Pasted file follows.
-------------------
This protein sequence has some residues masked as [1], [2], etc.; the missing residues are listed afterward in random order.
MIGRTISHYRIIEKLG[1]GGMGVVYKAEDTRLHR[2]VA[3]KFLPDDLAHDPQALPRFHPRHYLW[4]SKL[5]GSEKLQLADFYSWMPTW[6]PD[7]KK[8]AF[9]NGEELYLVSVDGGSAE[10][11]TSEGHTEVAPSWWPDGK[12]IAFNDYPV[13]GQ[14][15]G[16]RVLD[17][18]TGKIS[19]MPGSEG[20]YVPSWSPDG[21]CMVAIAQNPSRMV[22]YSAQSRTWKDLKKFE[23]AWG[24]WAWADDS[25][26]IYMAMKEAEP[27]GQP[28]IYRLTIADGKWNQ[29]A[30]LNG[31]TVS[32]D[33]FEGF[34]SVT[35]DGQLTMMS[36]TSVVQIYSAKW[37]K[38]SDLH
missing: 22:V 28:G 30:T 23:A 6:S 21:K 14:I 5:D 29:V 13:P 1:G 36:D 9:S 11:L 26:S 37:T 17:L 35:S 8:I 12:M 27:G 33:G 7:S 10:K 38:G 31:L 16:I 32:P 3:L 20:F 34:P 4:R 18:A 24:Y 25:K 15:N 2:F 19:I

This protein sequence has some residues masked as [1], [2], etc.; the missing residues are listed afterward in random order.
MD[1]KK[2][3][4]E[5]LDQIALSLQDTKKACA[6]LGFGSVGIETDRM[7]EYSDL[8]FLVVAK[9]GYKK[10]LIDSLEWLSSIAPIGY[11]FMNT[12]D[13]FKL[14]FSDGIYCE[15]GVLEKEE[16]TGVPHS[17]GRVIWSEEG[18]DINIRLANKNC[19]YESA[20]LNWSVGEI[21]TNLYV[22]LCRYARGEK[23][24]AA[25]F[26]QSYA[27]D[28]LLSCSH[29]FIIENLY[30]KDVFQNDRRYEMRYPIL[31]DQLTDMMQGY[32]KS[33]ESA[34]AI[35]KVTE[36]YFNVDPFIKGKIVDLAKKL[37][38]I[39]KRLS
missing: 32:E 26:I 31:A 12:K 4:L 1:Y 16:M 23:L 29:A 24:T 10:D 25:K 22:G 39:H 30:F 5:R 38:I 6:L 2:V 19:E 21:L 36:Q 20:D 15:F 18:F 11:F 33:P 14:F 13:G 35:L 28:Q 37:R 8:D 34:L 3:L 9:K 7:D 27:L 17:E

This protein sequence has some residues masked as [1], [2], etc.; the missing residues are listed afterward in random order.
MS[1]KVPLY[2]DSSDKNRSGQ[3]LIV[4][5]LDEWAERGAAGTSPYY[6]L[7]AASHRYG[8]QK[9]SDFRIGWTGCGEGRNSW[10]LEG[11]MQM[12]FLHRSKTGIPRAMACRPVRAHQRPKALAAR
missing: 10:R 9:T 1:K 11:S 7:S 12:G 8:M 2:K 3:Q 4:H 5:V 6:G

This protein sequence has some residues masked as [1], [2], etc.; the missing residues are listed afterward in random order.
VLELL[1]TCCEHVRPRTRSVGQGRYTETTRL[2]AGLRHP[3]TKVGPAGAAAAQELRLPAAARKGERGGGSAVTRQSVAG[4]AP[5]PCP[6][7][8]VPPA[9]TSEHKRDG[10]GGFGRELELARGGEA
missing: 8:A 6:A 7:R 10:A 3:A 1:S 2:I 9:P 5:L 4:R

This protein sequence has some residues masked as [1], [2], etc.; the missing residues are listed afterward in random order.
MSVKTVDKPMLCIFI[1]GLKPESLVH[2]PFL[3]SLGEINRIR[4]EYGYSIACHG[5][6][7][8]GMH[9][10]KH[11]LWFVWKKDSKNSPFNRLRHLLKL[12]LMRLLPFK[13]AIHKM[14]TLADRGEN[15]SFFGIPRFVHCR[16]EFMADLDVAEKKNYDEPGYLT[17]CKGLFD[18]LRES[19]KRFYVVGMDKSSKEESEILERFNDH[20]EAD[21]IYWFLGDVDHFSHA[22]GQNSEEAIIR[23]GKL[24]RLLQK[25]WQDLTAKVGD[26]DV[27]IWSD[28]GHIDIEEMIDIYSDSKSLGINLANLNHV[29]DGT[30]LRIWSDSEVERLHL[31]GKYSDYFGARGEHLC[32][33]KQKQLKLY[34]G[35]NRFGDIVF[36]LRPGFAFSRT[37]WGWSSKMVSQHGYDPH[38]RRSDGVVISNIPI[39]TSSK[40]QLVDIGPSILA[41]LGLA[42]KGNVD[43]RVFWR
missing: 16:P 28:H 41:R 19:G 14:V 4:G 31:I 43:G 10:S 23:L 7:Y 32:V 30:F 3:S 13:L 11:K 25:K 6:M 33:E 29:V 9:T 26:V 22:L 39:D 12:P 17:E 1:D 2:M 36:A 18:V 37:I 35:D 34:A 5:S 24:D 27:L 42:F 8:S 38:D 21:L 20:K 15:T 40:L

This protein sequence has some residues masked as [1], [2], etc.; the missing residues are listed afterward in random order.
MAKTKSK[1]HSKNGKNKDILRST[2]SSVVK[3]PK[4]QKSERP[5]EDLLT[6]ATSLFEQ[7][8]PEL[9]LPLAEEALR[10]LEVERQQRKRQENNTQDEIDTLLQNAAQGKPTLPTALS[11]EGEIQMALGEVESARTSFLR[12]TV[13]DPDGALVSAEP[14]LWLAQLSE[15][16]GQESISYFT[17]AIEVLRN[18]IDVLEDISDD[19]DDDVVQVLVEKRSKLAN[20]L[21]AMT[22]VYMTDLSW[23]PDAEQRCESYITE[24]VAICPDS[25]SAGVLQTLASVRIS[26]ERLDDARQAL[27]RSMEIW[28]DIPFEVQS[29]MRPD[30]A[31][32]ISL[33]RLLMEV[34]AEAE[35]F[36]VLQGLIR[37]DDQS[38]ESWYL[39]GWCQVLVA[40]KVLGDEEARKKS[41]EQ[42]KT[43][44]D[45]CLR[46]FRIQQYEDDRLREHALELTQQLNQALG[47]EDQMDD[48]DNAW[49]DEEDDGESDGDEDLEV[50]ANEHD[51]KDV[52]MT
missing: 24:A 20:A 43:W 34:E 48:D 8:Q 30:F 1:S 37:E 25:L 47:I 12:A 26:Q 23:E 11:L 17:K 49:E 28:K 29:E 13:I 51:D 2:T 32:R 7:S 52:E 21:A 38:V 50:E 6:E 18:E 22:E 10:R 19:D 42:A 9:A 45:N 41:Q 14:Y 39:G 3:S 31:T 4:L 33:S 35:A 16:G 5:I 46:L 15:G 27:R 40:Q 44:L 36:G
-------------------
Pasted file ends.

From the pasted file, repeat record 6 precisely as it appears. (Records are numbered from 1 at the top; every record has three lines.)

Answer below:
This protein sequence has some residues masked as [1], [2], etc.; the missing residues are listed afterward in random order.
MAKTKSK[1]HSKNGKNKDILRST[2]SSVVK[3]PK[4]QKSERP[5]EDLLT[6]ATSLFEQ[7][8]PEL[9]LPLAEEALR[10]LEVERQQRKRQENNTQDEIDTLLQNAAQGKPTLPTALS[11]EGEIQMALGEVESARTSFLR[12]TV[13]DPDGALVSAEP[14]LWLAQLSE[15][16]GQESISYFT[17]AIEVLRN[18]IDVLEDISDD[19]DDDVVQVLVEKRSKLAN[20]L[21]AMT[22]VYMTDLSW[23]PDAEQRCESYITE[24]VAICPDS[25]SAGVLQTLASVRIS[26]ERLDDARQAL[27]RSMEIW[28]DIPFEVQS[29]MRPD[30]A[31][32]ISL[33]RLLMEV[34]AEAE[35]F[36]VLQGLIR[37]DDQS[38]ESWYL[39]GWCQVLVA[40]KVLGDEEARKKS[41]EQ[42]KT[43][44]D[45]CLR[46]FRIQQYEDDRLREHALELTQQLNQALG[47]EDQMDD[48]DNAW[49]DEEDDGESDGDEDLEV[50]ANEHD[51]KDV[52]MT
missing: 24:A 20:A 43:W 34:E 48:D 8:Q 30:F 1:S 37:E 25:L 47:I 12:A 26:Q 23:E 11:L 17:K 49:E 28:K 29:E 13:I 51:D 2:T 32:R 7:S 52:E 21:A 38:V 50:E 6:E 18:E 22:E 10:R 19:D 42:A 9:A 45:N 41:Q 14:Y 39:G 3:S 31:T 4:L 33:S 35:A 16:G 5:I 46:L 15:G 27:R 40:Q 44:L 36:G